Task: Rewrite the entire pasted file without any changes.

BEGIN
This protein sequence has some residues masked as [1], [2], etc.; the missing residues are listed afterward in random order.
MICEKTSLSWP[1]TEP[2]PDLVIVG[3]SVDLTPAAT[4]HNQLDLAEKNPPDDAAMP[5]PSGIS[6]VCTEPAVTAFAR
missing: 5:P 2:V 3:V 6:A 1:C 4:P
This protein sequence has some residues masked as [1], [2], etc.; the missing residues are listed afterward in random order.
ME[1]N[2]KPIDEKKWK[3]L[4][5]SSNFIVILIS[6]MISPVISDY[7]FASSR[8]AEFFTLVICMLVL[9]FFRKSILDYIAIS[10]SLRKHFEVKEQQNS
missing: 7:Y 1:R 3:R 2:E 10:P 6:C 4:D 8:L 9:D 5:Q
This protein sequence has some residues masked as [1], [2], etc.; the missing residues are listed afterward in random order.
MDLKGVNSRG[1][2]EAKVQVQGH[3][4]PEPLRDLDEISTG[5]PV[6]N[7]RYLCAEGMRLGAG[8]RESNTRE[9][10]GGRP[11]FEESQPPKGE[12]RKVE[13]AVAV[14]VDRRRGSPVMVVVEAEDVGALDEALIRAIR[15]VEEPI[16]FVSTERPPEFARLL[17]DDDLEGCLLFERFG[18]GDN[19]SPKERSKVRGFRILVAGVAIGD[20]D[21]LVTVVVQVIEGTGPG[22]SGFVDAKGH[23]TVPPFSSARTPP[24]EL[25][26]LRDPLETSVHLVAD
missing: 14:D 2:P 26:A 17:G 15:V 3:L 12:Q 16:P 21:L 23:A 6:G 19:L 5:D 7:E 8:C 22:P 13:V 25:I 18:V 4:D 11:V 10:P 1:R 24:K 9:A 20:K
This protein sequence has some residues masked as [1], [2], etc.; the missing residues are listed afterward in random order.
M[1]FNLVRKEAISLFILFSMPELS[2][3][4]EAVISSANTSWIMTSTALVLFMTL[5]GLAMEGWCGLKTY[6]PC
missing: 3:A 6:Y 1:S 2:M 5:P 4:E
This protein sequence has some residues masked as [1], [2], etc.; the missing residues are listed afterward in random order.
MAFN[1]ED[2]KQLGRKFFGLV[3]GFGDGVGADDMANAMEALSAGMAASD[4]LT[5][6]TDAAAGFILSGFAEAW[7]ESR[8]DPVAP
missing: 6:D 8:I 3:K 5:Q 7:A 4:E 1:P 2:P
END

This protein sequence has some residues masked as [1], [2], etc.; the missing residues are listed afterward in random order.
MICEKTSLSWP[1]TEP[2]PDLVIVG[3]SVDLTPAAT[4]HNQLDLAEKNPPDDAAMP[5]PSGIS[6]VCTEPAVTAFAR
missing: 5:P 2:V 3:V 6:A 1:C 4:P
This protein sequence has some residues masked as [1], [2], etc.; the missing residues are listed afterward in random order.
ME[1]N[2]KPIDEKKWK[3]L[4][5]SSNFIVILIS[6]MISPVISDY[7]FASSR[8]AEFFTLVICMLVL[9]FFRKSILDYIAIS[10]SLRKHFEVKEQQNS
missing: 7:Y 1:R 3:R 2:E 10:P 6:C 4:D 8:L 9:D 5:Q
This protein sequence has some residues masked as [1], [2], etc.; the missing residues are listed afterward in random order.
MDLKGVNSRG[1][2]EAKVQVQGH[3][4]PEPLRDLDEISTG[5]PV[6]N[7]RYLCAEGMRLGAG[8]RESNTRE[9][10]GGRP[11]FEESQPPKGE[12]RKVE[13]AVAV[14]VDRRRGSPVMVVVEAEDVGALDEALIRAIR[15]VEEPI[16]FVSTERPPEFARLL[17]DDDLEGCLLFERFG[18]GDN[19]SPKERSKVRGFRILVAGVAIGD[20]D[21]LVTVVVQVIEGTGPG[22]SGFVDAKGH[23]TVPPFSSARTPP[24]EL[25][26]LRDPLETSVHLVAD
missing: 14:D 2:P 26:A 17:G 15:V 3:L 12:Q 16:P 21:L 23:A 6:G 19:L 5:D 7:E 8:C 22:P 13:V 25:I 18:V 4:D 11:V 10:P 1:R 24:K 9:A 20:K
This protein sequence has some residues masked as [1], [2], etc.; the missing residues are listed afterward in random order.
M[1]FNLVRKEAISLFILFSMPELS[2][3][4]EAVISSANTSWIMTSTALVLFMTL[5]GLAMEGWCGLKTY[6]PC
missing: 3:A 6:Y 1:S 2:M 5:P 4:E
This protein sequence has some residues masked as [1], [2], etc.; the missing residues are listed afterward in random order.
MAFN[1]ED[2]KQLGRKFFGLV[3]GFGDGVGADDMANAMEALSAGMAASD[4]LT[5][6]TDAAAGFILSGFAEAW[7]ESR[8]DPVAP
missing: 6:D 8:I 3:K 5:Q 7:A 4:E 1:P 2:P